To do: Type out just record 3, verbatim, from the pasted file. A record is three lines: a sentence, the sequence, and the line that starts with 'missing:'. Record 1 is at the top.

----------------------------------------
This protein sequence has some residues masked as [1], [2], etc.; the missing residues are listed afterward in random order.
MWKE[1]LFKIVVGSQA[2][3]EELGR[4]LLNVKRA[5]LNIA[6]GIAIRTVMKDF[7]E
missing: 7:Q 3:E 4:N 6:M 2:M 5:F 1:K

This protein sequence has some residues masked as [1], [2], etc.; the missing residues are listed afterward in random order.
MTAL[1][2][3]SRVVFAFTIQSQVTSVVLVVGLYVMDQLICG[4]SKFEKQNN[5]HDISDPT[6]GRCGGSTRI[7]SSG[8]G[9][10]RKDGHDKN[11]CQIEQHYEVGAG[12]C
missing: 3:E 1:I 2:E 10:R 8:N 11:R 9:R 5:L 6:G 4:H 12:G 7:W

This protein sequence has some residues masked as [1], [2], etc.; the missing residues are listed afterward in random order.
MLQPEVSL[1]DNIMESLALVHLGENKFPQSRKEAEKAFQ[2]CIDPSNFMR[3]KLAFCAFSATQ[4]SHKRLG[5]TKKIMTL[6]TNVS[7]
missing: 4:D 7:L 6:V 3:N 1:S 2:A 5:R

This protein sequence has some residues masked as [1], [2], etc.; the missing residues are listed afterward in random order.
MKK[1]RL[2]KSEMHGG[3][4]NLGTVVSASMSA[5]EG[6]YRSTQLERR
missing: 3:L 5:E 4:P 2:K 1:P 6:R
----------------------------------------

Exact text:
This protein sequence has some residues masked as [1], [2], etc.; the missing residues are listed afterward in random order.
MLQPEVSL[1]DNIMESLALVHLGENKFPQSRKEAEKAFQ[2]CIDPSNFMR[3]KLAFCAFSATQ[4]SHKRLG[5]TKKIMTL[6]TNVS[7]
missing: 4:D 7:L 6:V 3:N 1:S 2:A 5:R